scrumptious Italian Christmas cookies

by Stevie on December 14, 2009

Print Friendly, PDF & Email
scrumptious Italian Christmas cookies

scrumptious Italian Christmas cookies

I’ve been making this holiday cookie recipe off and on since I left my parents’ home for college. My mother gave it to me. She got it from her great aunt on the Italian side (I think). I do remember being very young and going to this ancient relative’s home around Christmas. She had a huge warm kitchen that was always completely covered with flour and confectioner’s sugar. The powdery stuff was on everything and floating through the air, too! But it was the smell that I recall so vividly. Anise, which smells like licorice, hit your nostrils as soon as you entered her home and intensified delightfully as we followed our noses to the work area. This double great aunt baked the cookies like I do here but she also had some made-to-order tiny cookie “waffle” irons that she used to press and simultaneously cook the dough into wafers that she dusted with powdered sugar. I simply adored seeing her at work and nibbling while my mother visited.

Unfortunately, Hegui doesn’t really care for anise flavoring. Perhaps it is an acquired taste. My mother and I are the only two in my family that I know of that really make these holiday cookies that often any more. Mom freezes them and has a few with tea for the first few months of the New Year. I bring them to holiday parties. You can thaw and ice them just before you go and you can be sure that nobody else will bring these light, delicate, almost heavenly treats. I have cracked under pressure in the past and made them with vanilla extract or almond flavoring. They’re still really good. But I prefer the classic and the wonderful memories that they evoke in me this time of year. Happy Holidays!

Scrumptious Italian Christmas Cookies


key ingredients for scrumptious Italian Christmas cookies

key ingredients for scrumptious Italian Christmas cookies

4 eggs
1 cup sugar
1 tsp. anise flavoring
31/2 cups flour
½ tsp. salt
1 tbsp. baking powder
½ cup milk (I used soy)

For icing:

1 tsp. milk
1 tsp. confectioner’s sugar
1/8 tsp. anise flavoring (optional)
Multi-colored nonpareil sprinkles

Preheat oven to 350 degrees. Beat eggs, sugar and anise flavoring together. Sift flour, salt and baking powder together. Gradually pour sifted dry ingredients into egg mixture about a third at a time alternating with some milk. Mix thoroughly after each addition. Flour counter and rolling pin. Pour batter onto counter and knead about a minute or two to ensure even consistency of dough. Roll flat to about ½ inch thickness.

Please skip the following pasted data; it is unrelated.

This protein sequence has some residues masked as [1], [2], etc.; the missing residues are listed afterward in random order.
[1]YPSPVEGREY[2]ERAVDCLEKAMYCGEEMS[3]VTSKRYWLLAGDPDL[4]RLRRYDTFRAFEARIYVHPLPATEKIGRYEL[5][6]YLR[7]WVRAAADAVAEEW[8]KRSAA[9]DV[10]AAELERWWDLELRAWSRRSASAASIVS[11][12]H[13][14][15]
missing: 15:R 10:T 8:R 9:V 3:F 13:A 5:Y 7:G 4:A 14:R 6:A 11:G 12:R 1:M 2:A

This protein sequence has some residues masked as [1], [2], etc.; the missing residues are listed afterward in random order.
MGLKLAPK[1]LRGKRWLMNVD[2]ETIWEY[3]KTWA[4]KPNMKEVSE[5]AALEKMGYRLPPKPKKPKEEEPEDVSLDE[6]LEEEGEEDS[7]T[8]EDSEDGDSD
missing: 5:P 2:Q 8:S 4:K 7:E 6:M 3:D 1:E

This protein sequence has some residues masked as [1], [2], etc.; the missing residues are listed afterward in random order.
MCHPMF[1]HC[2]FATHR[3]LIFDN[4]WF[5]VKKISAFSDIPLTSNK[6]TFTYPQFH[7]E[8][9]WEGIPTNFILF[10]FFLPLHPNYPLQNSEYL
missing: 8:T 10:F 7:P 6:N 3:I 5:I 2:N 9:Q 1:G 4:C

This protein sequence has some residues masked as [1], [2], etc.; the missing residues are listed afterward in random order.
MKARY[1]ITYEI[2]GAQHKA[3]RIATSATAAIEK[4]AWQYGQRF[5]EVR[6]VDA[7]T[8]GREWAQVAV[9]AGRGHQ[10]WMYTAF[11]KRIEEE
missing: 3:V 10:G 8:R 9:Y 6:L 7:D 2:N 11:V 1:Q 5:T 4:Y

cutting the dough for scrumptious Italian Christmas cookies

cutting the dough for scrumptious Italian Christmas cookies

Using cookie cutters, cut dough into desired shapes. I usually make circles and gingerbread men. I’ve lost my star-shaped cookie cutter but that looked nice too. Place on flour-dusted baking sheet. Bake about 6 minutes. Quantity of cookies and baking time varies with size of cookie cutters. I made about eight dozen. Remove from trays and let cool completely.

When ready to serve, mix milk, powdered sugar and anise flavoring together in shallow bowl. Dip tops of cookies in mix. Place on holiday tray or dish and sprinkle with nonpareils.

Related Posts with Thumbnails

{ 5 comments… read them below or add one }

tasteofbeirut March 3, 2010 at 4:07 pm

This is the same dough as springerle, the German anise scented cookie, also made for Christmas. I have bought wooden molds for these, some shaped like angels and such. Real cool, I love anise.

laura December 7, 2011 at 10:09 pm

I’m sorry but these cookies are awful. Is this recipe missing ingredients?! Nothing at all like my grandma used to make!

Stevie December 8, 2011 at 8:16 am

Well, I believe that I did indicate that they’re an acquired taste. Plus how could you realistically expect my family’s recipe to be like yours? Mine cannot have the magical ingredients found in your grandmother’s version: warm memories and love for you. Thanks for trying anyway.

Carrie December 17, 2011 at 10:50 am

I too feel like there is something left out from this recipe. Possibly the butter? I was very happy with the dough when I made them but after they cooked, they were spongy and meringue-like and not as cakey as I remember them to be. Good flavor, just not the right consistency for me. Thanks for sharing none-the-less.

Dee G November 14, 2012 at 11:00 am

I believe the oil is what is left out of the above receipe. Our family used:
6 eggs
2c sugar
1 c milk
1c liquid oil
3T Baking Powder
1 T of either anise, lemon, or vanilla flavoring (your preference)
6-8 c of All Purpose Flour

Beat eggs until foamy, slowly add in sugar. Mix in milk, oil, flavoring, and baking powder. Add flour until you get a nice consistency (dough should be pulling away from sides of bowl). Don’t add too much flour as cookies will be hard. I hand roll my cookies into different shapes, i.e., circles, dots, logs, and figure eights (use you imagination). Dough should be a little tacky, use flour on your hands to shape. It takes a couple of tries to get the dough right so you get the final texture you want.

My frosting consists of:

Confectionary sugar, water, flavoring, and food coloring. I don’t measure usually so it’s hard to describe. I put sugan in bowl, add my flavoring and food coloring then enough water to get to a good consistency to dip cookies in. I then add non-perells (optional) to top and let dry. My Dad liked them plain to dip in his coffee.

These cookies are a family favorite and receipe came from my Noona who came from Sicily, Italy, a island off Italian mainland (toe of the boot). Her village was Puerto Paulo.

Leave a Comment

CommentLuv badge

{ 3 trackbacks }

Previous post:

Next post: